Umm… asking appointed judges to change our voting system ain’t democratic, either.

Jonathan McLeod

November 15, 2011 | 7 Comments

It’s been a while since we’ve tackled electoral reform here at the Commons, so, with an assist from the Green Party, let’s dive right back into what has been, so far, a pointless endeavour:

Members of the Association for the Revendication of Democratic Rights, represented by the accomplished constitutional Montreal lawyer, Julius Grey, will file their appeal to the Supreme Court to have heard, their case regarding the constitutional merits of first-past-the-post. The motion asks for the system to be struck down.  A favorable decision would prohibit its continued use in Quebec and would certainly impact on its continued use in the rest of Canada. Elizabeth May and Fair Vote Canada were granted intervenor status by the Quebec Court of Appeal and will again apply for such status if the case were to be heard by Canada’s Supreme Court.  Both parties are represented by Peter Rosenthal, an experienced constitutional lawyer from Toronto, who has also been successful in his presentations before Canada’s highest court.

Yes, the Green Party is supporting a constitutional challenge to our traditional electoral system:

“Canada’s Charter of Rights and Freedoms guarantees us the right to vote,” said Wayne Smith, Executive Director of Fair Vote Canada (FVC). “The Supreme Court has ruled in previous decisions that this doesn’t just mean the right to put a piece of paper in a box. We are guaranteed the right to effective representation.”

And, you know, they definitely have a bit of a point. I’ve yet to jump on the PR bandwagon, but first-past-the-post isn’t the shiniest rose out there either.

However, I have a serious problem with this initiative. A judgement in favour of the pro-PR side would likely spell the doom of the current voting system for not just Quebec, but every province. Here in Upper Canada, we rejected electoral reform by a direct vote. If you’re trying to enhance democracy, you shouldn’t do things that will directly thwart the will of the people.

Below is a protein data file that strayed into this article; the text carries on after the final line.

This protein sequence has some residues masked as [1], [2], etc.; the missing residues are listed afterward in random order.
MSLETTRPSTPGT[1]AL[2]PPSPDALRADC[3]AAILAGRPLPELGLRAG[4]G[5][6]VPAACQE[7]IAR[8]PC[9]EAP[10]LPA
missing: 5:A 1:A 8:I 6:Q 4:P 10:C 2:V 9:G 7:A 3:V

If you want PR, get it back on the ballot. Don’t turn to the courts.


7 Responses to “Umm… asking appointed judges to change our voting system ain’t democratic, either.”

  1. R. Mowat
    November 16th, 2011 @ 1:04 pm

    I have to assume this will go nowhere (except in the newspapers).


  2. Wayne Smith
    November 16th, 2011 @ 3:44 pm

    The litigants are not asking the judges to change the voting system. They are asking them to rule on whether the current system respects the constitutional rights of Canadians, which is part of their job. If they decide the current system is inadequate, then it will be up to legislators to develop a better system, ideally through a citizen-driven process.


    Jonathan McLeod Reply:

    That’s a distinction without a difference, in my mind.


  3. Wayne Smith
    November 16th, 2011 @ 3:47 pm

    The nub of the case, by the way, is the simple fact that, under the current system, most of us are ‘represented’ in Parliament by people we voted against. How is that ‘effective representation’?


    Jonathan McLeod Reply:

    In Ontario, I’d say it’s “effective representation” because it’s the type of representation we chose a couple of elections ago.

    Should we change it? Maybe, but it’s really a question that should be posed to the people.


    R. Mowat Reply:

    You don’t vote against a candidate. You have one vote and you vote *for* a candidate.

    In 2011, 145 MPs were elected with an outright majority (ie, 50%+1). A further 42 MPs were elected with 47%-49.9% of the vote in their ridings. There are only a handful of cases of candidates obtaining 40%+ of the vote and *not* getting elected. And were only 43 seats where MPs are elected with less than 40% of the vote.

    The simple fact is that the majority of Canadians are justly represented by people who command the confidence of their constituents.


    R Sigurdson Reply:

    Despite your statistic that 85 elected MPs were more unwanted than wanted, your argument isn’t solid. In Alberta, for example, we have 1 (one) centre or left-of-centre representative speaking for 32.7% who voted against the Conservatives. If you look at the results of nearly every Parliamentary vote this season, you’ll see that they are usually split with the Conservatives voting one way, and all other parties voting the other. Is it “just” that nearly a third of Albertans’ views are represented by one vote in Parliament, while there are 27 votes for the other 2 thirds? I should think 9 and 19 would be a better, more “just” split.

    I have voted in every federal election I have been able to. As it turns out my vote has never elected a representative. And no matter how I try to express my views to them to represent me, they don’t. How is this “justly [representing] Canadians.”?


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